A group of researchers at the USDA examined how people choose a snack food. They selected snack chips – potato and veggie – because this food category is generally not considered a healthy choice. People were seduced into purchasing chips based on health halos – the tendency of people to rate products with health attributes based simply on a label. The subjects in the study rated vegetable chips healthier than potato chips, but interestingly, they rated fortified potato chips as the healthiest of all. None of the choices could have been remotely categorized as a healthy food but the choice of name, not the nutrition label, was the factor that drove the person to select the type of chip.
Researchers from Stanford University wanted to see if the name they gave a vegetable would increase a person’s vegetable consumption. In a university cafeteria the same vegetable was labeled in four different ways. They called carrots simply carrots. Or they called them by a healthy restrictive name such as low salt carrots. Or they gave them a healthy positive name such as vitamin-A-rich carrots. Or, lastly, they gave the carrots an indulgent name such as Grilled Citrus-glazed Carrots. Although the names changed the carrots were all prepared in the same way.
The indulgent labeling was the winner, 25% more people selected these carrots over carrots with the basic labeling. Fewer people selected the healthy restrictive labeled carrots because there is a perception the healthier foods are less tasty. Obviously, names count.
Another marketing strategy to boost brand sales is to provide a low- or no- label claim – low fat, no sugar added, reduced sodium. These labels offer a shopper a false sense of confidence that they are making a good choice, but often these claims do not reflect the actual nutritional value of a food. For example, a low fat cookie may have more sugar and sodium than the regular version. When one ingredient, such as fat, is lowered something else has to be added to support the taste you expect.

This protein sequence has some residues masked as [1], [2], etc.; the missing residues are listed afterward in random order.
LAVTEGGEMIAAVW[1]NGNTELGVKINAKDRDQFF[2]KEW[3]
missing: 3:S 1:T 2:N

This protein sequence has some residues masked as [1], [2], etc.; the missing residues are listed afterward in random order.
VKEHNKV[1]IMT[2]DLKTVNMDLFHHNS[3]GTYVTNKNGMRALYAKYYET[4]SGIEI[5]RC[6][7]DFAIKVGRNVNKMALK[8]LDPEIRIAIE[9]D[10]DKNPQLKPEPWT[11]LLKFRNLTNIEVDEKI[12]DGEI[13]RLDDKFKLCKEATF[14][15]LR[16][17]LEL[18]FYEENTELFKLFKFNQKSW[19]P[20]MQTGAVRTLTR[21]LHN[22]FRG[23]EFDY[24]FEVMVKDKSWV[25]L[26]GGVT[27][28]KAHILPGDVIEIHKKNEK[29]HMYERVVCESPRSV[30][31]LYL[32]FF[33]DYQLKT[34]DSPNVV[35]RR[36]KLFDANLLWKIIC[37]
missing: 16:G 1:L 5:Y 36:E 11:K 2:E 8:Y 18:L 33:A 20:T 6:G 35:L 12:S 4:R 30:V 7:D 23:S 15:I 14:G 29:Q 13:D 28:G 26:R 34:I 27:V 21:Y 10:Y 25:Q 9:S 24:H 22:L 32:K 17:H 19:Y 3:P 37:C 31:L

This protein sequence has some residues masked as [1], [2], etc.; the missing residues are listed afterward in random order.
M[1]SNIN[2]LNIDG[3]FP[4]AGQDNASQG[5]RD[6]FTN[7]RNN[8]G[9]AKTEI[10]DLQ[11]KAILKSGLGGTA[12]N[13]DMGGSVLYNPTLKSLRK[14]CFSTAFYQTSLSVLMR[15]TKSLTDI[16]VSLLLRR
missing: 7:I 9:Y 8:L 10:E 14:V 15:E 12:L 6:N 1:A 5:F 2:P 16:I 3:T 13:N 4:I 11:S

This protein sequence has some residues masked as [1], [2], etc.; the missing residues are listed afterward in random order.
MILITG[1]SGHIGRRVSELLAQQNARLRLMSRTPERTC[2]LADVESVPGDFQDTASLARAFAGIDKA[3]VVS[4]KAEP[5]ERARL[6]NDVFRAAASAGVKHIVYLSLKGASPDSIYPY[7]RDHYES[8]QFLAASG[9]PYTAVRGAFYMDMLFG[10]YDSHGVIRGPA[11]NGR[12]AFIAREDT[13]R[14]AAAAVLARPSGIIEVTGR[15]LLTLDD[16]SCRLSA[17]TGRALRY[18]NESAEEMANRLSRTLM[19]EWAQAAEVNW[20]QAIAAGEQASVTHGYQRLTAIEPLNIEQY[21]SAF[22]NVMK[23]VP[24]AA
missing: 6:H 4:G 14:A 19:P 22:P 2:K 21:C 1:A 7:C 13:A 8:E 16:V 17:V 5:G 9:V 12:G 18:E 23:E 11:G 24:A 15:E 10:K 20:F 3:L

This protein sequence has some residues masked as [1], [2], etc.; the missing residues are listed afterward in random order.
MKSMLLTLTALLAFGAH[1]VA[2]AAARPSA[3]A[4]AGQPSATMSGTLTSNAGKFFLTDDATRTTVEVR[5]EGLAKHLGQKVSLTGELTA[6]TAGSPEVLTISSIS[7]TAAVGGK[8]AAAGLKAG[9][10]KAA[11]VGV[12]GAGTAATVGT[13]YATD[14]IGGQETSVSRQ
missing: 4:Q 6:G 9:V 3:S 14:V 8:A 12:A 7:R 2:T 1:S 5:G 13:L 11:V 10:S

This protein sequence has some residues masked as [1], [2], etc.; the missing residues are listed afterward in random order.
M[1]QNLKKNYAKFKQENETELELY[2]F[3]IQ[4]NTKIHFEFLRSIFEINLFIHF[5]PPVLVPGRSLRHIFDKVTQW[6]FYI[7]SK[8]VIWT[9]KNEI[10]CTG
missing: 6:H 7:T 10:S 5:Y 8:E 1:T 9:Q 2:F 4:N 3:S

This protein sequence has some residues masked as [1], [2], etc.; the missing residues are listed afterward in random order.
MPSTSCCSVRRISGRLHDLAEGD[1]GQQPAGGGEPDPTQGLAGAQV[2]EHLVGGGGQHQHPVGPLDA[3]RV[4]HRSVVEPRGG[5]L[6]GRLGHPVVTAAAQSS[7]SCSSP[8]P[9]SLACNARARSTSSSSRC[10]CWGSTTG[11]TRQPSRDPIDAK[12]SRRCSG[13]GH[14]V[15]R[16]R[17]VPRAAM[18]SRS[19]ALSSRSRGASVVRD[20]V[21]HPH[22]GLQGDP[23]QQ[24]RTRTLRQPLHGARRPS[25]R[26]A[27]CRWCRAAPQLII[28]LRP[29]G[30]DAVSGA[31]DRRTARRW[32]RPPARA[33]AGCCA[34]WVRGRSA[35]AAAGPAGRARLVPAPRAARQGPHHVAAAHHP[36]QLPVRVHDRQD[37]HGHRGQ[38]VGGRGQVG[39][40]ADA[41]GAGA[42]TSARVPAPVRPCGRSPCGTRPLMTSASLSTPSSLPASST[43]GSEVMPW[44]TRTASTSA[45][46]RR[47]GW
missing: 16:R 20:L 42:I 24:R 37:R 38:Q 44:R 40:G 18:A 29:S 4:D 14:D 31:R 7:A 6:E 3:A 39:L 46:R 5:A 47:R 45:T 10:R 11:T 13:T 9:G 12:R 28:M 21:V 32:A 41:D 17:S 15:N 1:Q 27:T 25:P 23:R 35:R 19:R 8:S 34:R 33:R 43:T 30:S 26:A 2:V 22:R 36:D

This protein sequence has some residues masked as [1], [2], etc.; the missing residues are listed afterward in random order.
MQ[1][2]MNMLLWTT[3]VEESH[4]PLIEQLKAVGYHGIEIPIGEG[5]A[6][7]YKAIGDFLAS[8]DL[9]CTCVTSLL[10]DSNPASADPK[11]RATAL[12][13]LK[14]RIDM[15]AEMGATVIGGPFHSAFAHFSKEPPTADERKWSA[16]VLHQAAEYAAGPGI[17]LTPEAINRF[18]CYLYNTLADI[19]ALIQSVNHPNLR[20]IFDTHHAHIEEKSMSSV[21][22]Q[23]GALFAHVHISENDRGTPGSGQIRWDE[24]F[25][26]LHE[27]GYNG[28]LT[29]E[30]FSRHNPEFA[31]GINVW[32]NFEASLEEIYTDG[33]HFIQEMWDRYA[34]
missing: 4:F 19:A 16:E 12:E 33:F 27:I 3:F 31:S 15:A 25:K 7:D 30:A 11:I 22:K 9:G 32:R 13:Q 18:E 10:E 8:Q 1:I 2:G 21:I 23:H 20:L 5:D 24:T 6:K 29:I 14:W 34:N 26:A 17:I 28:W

It is estimated that 13% of foods and 35% of all beverages we buy have a low-content claim. Low-fat is the most common claim, followed by low-calorie, low-sugar and low-sodium. Foods with a low claim are actually the most confusing because lowering the amount of one ingredient does not assure you of a more nutrient-rich food.
To help you make better food choices, here are what low-content labels really mean based on food labeling regulations.
· Low calorie – 40 calories or less in a serving of food.
· Reduced/less calories – at least 25% fewer calories than the standard version of that same food. If a regular brownie has 240 calories a brownie labeled reduced calorie must have no more than 180 calories.
· Low fat – a food cannot have more than 3 grams of fat in a serving.
· Reduced/less fat – at least 25% fewer grams of fat than the standard version of that same food. If two tablespoons of salad dressing has 14 grams of fat, a reduced fat version must have less than 10 grams.
· Low sodium – a serving of food can have no more than 140 milligrams of sodium. Many brands avoid using this labeling term because consumers perceive it as a less tasty option.
· Reduced/less sodium – at least 25% fewer milligrams of sodium than the standard version of the same food. If a serving of potato chips has 220 milligrams of sodium a reduced sodium version must have less than 165 milligrams.
· Sugar-free – less than 0.5 grams of any form of sugar. A sugar-free food will often be sweetened with a sugar substitute.
· Reduced/less sugar – at least 25% lower in added sugar when compared to a serving of the original version of that food. If a regular donut has 12 grams of sugar a reduced sugar donut can have no more than 9 grams of sugar.
· No added sugar or No salt added – the food has no added sugar or salt but it can contain natural sugar or salt found in the ingredients. Do not assume these foods are sugar or salt free.
Bottom line: To be sure you are making a healthy choice, turn the label over and review the nutrition label and ingredient listing. Don’t buy by name alone.
© NRH Nutrition Consultants, Inc.
Jo-Ann Heslin, MA, RD, CDN is a registered dietitian and the author of 30 books. Available as eBooks from iTunes and Kindle/Amazon:
Healthy Wholefoods Counter
Complete Food Counter
Fat and Cholesterol Counter
Available in print from Gallery Books:
Most Complete Food Counter, 3rd Ed.
Your Complete Food Counter App: http://itunes.apple.com/us/app/your-complete-food-counter/id444558777?mt=8
For more information on Jo-Ann and her books, go to: www.TheNutritionExperts.com.